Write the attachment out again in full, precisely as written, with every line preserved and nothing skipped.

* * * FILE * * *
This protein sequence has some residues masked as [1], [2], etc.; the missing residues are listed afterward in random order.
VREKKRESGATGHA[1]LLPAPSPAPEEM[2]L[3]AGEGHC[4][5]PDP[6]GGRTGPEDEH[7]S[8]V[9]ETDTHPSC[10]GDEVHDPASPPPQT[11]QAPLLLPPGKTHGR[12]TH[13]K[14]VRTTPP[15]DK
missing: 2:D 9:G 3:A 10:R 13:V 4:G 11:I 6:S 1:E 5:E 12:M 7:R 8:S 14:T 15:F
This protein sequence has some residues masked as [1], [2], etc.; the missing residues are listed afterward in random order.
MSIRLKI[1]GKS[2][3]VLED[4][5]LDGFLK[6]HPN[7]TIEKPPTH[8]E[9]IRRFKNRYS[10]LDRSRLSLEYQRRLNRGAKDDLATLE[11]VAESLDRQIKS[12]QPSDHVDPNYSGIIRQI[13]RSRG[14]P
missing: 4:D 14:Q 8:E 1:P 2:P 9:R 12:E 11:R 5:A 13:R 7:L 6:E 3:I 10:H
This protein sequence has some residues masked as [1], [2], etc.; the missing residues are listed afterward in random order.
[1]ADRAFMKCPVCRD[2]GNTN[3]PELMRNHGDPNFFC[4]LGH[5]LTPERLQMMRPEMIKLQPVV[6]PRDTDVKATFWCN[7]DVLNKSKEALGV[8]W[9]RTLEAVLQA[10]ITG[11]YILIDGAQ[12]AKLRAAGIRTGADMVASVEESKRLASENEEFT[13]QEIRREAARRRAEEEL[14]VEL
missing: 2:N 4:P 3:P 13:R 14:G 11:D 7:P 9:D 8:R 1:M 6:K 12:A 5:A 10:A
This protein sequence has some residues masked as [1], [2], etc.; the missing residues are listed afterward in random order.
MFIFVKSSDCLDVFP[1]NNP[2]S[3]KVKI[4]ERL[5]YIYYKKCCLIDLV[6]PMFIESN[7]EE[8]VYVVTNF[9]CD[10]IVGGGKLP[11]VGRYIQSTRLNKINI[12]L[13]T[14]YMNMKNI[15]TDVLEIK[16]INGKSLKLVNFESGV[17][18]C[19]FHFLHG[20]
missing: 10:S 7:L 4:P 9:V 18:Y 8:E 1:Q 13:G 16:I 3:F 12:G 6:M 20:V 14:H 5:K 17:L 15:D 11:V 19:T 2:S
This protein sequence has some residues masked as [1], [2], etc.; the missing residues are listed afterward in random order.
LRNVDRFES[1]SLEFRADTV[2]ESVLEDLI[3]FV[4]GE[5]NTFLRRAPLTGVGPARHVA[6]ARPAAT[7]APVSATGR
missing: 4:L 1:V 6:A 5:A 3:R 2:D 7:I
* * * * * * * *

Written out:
This protein sequence has some residues masked as [1], [2], etc.; the missing residues are listed afterward in random order.
VREKKRESGATGHA[1]LLPAPSPAPEEM[2]L[3]AGEGHC[4][5]PDP[6]GGRTGPEDEH[7]S[8]V[9]ETDTHPSC[10]GDEVHDPASPPPQT[11]QAPLLLPPGKTHGR[12]TH[13]K[14]VRTTPP[15]DK
missing: 2:D 9:G 3:A 10:R 13:V 4:G 11:I 6:S 1:E 5:E 12:M 7:R 8:S 14:T 15:F
This protein sequence has some residues masked as [1], [2], etc.; the missing residues are listed afterward in random order.
MSIRLKI[1]GKS[2][3]VLED[4][5]LDGFLK[6]HPN[7]TIEKPPTH[8]E[9]IRRFKNRYS[10]LDRSRLSLEYQRRLNRGAKDDLATLE[11]VAESLDRQIKS[12]QPSDHVDPNYSGIIRQI[13]RSRG[14]P
missing: 4:D 14:Q 8:E 1:P 2:P 9:R 12:E 11:R 5:A 13:R 7:L 6:E 3:I 10:H
This protein sequence has some residues masked as [1], [2], etc.; the missing residues are listed afterward in random order.
[1]ADRAFMKCPVCRD[2]GNTN[3]PELMRNHGDPNFFC[4]LGH[5]LTPERLQMMRPEMIKLQPVV[6]PRDTDVKATFWCN[7]DVLNKSKEALGV[8]W[9]RTLEAVLQA[10]ITG[11]YILIDGAQ[12]AKLRAAGIRTGADMVASVEESKRLASENEEFT[13]QEIRREAARRRAEEEL[14]VEL
missing: 2:N 4:P 3:P 13:R 14:G 11:D 7:P 9:D 8:R 1:M 6:K 12:A 5:A 10:A
This protein sequence has some residues masked as [1], [2], etc.; the missing residues are listed afterward in random order.
MFIFVKSSDCLDVFP[1]NNP[2]S[3]KVKI[4]ERL[5]YIYYKKCCLIDLV[6]PMFIESN[7]EE[8]VYVVTNF[9]CD[10]IVGGGKLP[11]VGRYIQSTRLNKINI[12]L[13]T[14]YMNMKNI[15]TDVLEIK[16]INGKSLKLVNFESGV[17][18]C[19]FHFLHG[20]
missing: 10:S 7:L 4:P 9:V 18:Y 8:E 1:Q 13:G 16:I 3:F 12:G 6:M 20:V 14:H 5:K 17:L 15:D 11:V 19:T 2:S
This protein sequence has some residues masked as [1], [2], etc.; the missing residues are listed afterward in random order.
LRNVDRFES[1]SLEFRADTV[2]ESVLEDLI[3]FV[4]GE[5]NTFLRRAPLTGVGPARHVA[6]ARPAAT[7]APVSATGR
missing: 4:L 1:V 6:A 5:A 3:R 2:D 7:I